function playRound(playerSelection, computerSelection) {
const capitalize = word => { return word.charAt(0).toUpperCase() + word.slice(1); }
const winStatement = (winner, loser) => { return You Win! ${capitalize(winner)} beats${capitalize(loser)}; }
const loseStatement = (winner, loser) => { return You Lose! ${capitalize(winner)} beats${capitalize(loser)}; }
const winningChoice = {'rock': 'paper', 'paper': 'scissors', 'scissors': 'rock'};

In all these inner functions, you can remove the { return at the beginning and the } at the end. This makes them shorter and easier to understand since they now look more similar to the mathematical concept of a function, which is written as $$\f\colon A \to B\$$, and not $$\f\colon A \to \left\{ \mathop{\text{return}} B \right\}\$$.

The winningChoice should be moved outside of this function, just like the choices in computerPlay.

playerSelection = playerSelection.toLowerCase();

Having to deal with uppercase and lowercase words makes this function more complicated than necessary. Normalizing the user input should be done somewhere else. This way, the playRound function can focus on its single purpose, which is deciding the outcome of the game.

if(playerSelection === computerSelection) return "Oh! It's a tie";
else if(playerSelection === winningChoice[computerSelection]) return winStatement(playerSelection, computerSelection);
else return loseStatement(computerSelection, playerSelection);
}

This code looks quite condensed. The usual style is to write if (, with a space.

A general guideline is that your code should not require horizontal scrollbars. Therefore you should place all the return statements into separate lines, like this:

if (playerSelection === computerSelection)
return "Oh! It's a tie";
else if (playerSelection === winningChoice[computerSelection])
return winStatement(playerSelection, computerSelection);
else
return loseStatement(computerSelection, playerSelection);

This way you can clearly see the structure of the code by reading only the leftmost word of each line: if return else return else return.

When I copied your code duringthe review, I made some other changes, and this is the final result:

const choices = ['rock', 'paper', 'scissors'];
const beats = {'rock': 'paper', 'paper': 'scissors', 'scissors': 'rock'};
const upper = {'rock': 'Rock', 'paper': 'Paper', 'scissors': 'Scissors'};

function computerPlay() {
return choices[Math.floor(Math.random() * choices.length)];
}

function playRound(human, computer) {
return human === computer
? Oh! It's a tie
: human === beats[computer]
? You win! ${upper[human]} beats${computer}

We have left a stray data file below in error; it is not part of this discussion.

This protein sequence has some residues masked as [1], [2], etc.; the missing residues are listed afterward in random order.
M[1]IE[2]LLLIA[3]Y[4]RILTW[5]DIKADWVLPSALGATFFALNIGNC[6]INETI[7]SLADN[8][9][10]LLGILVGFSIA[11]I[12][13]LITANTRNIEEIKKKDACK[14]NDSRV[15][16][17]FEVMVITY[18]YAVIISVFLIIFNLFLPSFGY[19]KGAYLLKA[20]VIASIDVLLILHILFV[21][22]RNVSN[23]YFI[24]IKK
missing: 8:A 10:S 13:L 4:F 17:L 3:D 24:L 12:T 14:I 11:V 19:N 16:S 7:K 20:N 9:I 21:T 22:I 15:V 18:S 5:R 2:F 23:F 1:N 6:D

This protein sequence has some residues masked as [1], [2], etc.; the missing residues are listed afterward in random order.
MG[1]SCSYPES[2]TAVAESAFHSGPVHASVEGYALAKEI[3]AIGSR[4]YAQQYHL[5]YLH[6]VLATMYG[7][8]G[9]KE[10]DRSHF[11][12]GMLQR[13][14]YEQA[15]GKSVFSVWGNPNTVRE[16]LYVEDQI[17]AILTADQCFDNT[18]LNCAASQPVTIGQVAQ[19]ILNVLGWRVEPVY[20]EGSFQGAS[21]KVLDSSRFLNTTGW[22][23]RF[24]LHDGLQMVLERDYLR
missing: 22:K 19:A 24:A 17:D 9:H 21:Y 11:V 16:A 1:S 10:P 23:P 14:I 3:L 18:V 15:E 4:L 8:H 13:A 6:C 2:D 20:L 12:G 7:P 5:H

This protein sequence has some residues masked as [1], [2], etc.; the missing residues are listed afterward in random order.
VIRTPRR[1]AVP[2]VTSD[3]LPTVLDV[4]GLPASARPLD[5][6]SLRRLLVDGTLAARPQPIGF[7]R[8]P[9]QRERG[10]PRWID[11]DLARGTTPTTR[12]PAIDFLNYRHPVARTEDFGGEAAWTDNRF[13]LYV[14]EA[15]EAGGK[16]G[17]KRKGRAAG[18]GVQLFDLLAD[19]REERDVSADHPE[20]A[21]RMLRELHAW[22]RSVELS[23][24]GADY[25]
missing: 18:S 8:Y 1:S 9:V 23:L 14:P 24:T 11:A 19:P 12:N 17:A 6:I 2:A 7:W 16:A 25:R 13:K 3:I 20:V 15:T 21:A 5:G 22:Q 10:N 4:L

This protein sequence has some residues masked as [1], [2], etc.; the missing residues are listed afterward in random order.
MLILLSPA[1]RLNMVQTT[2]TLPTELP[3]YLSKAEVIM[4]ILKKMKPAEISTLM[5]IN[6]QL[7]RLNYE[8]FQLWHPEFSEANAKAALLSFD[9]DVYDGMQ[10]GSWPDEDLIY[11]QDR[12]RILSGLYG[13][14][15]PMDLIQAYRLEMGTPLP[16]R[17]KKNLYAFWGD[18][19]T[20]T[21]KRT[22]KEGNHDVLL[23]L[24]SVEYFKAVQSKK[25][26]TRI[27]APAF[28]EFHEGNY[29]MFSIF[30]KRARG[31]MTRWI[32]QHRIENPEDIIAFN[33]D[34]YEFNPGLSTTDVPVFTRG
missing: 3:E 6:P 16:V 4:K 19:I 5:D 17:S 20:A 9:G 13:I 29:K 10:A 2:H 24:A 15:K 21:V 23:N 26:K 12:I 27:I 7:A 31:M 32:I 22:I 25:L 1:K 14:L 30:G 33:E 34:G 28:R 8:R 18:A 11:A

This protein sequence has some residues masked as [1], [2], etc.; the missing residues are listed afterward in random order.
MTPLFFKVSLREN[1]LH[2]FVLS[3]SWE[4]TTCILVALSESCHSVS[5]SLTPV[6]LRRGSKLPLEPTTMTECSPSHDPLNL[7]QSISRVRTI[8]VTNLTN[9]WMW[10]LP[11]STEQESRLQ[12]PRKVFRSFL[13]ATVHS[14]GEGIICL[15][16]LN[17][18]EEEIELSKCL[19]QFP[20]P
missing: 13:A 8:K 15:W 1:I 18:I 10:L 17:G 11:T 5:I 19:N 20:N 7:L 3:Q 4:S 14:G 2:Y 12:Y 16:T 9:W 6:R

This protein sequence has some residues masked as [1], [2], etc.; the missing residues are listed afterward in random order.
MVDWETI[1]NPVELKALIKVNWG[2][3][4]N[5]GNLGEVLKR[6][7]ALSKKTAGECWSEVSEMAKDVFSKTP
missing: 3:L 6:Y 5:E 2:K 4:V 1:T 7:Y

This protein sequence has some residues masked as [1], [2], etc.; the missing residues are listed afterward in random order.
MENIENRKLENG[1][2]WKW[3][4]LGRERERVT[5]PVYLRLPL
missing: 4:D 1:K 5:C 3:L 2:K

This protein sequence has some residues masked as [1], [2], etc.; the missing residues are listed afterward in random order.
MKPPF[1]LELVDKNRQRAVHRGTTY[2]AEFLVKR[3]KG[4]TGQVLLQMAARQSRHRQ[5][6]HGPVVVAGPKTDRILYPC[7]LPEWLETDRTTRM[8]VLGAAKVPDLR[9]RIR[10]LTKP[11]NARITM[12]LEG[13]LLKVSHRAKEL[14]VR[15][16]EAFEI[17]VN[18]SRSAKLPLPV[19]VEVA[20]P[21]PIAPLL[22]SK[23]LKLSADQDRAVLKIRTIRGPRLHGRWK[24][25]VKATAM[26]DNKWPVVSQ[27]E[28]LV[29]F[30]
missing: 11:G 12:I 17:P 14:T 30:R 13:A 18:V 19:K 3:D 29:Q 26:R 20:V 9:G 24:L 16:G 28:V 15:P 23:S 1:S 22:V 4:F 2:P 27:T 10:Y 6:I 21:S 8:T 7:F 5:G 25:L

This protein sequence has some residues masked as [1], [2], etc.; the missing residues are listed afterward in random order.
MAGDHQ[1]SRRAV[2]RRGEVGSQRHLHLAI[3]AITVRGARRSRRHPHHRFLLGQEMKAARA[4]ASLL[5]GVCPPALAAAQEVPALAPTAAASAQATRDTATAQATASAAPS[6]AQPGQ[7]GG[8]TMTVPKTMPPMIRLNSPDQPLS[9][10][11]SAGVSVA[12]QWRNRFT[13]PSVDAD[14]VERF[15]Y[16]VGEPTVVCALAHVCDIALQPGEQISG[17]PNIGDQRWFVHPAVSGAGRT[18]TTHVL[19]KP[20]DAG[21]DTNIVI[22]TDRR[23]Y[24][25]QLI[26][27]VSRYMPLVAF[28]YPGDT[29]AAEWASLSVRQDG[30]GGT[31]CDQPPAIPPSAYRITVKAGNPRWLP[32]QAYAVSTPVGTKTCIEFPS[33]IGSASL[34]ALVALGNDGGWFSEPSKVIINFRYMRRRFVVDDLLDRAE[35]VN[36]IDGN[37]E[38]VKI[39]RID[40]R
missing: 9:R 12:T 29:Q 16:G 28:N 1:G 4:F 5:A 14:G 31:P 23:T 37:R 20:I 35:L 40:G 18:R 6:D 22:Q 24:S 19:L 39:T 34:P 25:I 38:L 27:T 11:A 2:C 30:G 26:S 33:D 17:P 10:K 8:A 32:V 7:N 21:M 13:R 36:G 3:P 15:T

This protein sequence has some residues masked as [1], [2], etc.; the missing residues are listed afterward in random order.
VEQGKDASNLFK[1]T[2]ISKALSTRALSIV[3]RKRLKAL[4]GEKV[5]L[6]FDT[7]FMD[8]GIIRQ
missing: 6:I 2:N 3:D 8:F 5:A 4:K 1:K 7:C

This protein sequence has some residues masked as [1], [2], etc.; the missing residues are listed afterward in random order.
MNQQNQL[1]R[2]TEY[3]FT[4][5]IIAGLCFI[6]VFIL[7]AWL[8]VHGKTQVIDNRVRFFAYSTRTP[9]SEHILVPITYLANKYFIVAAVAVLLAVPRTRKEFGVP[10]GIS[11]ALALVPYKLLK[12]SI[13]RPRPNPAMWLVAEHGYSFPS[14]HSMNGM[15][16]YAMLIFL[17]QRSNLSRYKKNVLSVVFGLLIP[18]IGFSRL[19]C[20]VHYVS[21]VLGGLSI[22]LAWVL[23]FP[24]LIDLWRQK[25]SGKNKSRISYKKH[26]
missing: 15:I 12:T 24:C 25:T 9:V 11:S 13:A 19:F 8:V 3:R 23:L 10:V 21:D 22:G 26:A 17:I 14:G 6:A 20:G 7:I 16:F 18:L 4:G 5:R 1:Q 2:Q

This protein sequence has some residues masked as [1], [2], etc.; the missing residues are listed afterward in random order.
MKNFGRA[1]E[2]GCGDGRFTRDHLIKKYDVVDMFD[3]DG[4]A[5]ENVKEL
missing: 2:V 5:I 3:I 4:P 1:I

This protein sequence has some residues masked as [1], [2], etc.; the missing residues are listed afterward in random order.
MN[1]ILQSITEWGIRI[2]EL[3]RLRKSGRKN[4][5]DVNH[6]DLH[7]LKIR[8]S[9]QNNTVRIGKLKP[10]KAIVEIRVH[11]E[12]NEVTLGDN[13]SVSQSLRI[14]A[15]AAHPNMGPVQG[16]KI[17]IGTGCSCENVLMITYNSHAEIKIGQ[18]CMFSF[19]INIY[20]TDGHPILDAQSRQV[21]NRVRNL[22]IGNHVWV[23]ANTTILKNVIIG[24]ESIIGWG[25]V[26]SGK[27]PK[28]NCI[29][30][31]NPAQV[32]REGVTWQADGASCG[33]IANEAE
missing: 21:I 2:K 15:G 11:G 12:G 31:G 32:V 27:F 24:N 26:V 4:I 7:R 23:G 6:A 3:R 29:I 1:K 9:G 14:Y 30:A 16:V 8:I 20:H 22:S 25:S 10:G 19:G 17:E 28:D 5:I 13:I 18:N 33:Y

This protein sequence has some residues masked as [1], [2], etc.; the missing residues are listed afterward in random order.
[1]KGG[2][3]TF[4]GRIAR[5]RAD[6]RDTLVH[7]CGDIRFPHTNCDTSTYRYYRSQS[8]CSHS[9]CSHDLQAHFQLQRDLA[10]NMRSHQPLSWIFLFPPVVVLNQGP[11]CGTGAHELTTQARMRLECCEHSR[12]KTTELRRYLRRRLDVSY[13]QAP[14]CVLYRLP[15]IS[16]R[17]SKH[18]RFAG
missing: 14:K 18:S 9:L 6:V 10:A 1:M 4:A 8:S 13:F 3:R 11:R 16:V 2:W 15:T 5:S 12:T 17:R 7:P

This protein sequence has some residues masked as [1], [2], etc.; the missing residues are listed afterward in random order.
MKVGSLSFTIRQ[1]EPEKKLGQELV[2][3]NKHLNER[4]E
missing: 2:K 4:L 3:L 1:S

: You lose! ${upper[computer]} beats${human}`;
}

const playerSelection = choices[0];
const computerSelection = computerPlay();
console.log(playRound(playerSelection, computerSelection));

As you can see, I decided to only capitalize one of the words, and I also created a fixed translation table instead of capitalizing the words on-the-fly. Again, I did this to avoid unnecessary object creation. This kind of performance optimization is not necessary for a simple Rock Paper Scissors game, but I tried to be consistent in the code. Oh well, except that the You win and You lose strings are still templates that have to be created dynamically.

I also made the variable names a bit shorter: human instead of playerSelection. I removed the selection since that was not an essential part of the name. I renamed the variable from player to human since both the human and the computer are players of the game, which makes the variable name player ambiguous.

In playRound it's a stylistic choice whether to use the ?: operator or an if else chain. At first I used an if (human === computer) return 'tie' combined with a ?: operator for deciding between you win and you lose. I didn't like this mixture because it felt inconsistent. I had to settle on either using the ?: operator throughout or the if else chain. I chose the ?: operator because it is shorter. On the other hand, the if else chain would have probably been clearer.

• Thanks for the in-depth report - I always get a nag when I make an answer that is just a scraping and fearing that the user might accept it and think that is all there is to fix - and that the community may think that it is all - but at the same time I don't want to not put it down, because it may get missed. – FreezePhoenix Jan 6 at 1:47
• However, I personally would not use continuous ternaries like that, I would use parenthesis. Variables names are not as much of a problem really – FreezePhoenix Jan 6 at 2:18